After I graduated from Carleton College, I joined other Carleton students as a volunteer during the summer of 1964; I was assigned to Moss Point, Mississippi. Most of my work was with the Freedom School, although I did some voter registration also. I loved working with the young people in Moss Point and was inspired by them. After leaving Mississippi, I worked as a high school teacher in NYC's public schools. Then I went to law school, was active in the National Lawyers Guild, worked in legal services and for the last 18 years have been a supervising attorney in NYC government. An important part of my work over the years has been focused on housing issues.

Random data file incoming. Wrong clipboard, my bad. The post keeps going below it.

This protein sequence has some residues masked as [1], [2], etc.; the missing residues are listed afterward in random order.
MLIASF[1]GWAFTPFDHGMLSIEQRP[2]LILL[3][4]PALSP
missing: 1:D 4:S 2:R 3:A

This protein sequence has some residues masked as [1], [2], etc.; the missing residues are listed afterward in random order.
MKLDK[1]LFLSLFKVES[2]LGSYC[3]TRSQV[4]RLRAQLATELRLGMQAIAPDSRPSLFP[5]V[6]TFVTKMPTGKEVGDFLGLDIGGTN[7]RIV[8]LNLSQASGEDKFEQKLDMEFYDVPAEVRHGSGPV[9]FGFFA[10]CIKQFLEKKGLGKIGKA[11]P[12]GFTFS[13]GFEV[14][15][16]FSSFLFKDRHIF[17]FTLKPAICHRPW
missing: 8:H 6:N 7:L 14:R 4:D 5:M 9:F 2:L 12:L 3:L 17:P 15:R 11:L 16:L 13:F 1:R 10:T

I have always felt that the people in the civil rights movement were the most courageous and inspiring Americans of my generation. Watching them as a kid, first from Washington, D.C. and then from NYC, I was in awe of the sheer beauty of the people who sat down at lunch counters, picketed stores, participated in Freedom Rides, got arrested demanding the right to vote, and demanded that the United States become a real democracy. I still am.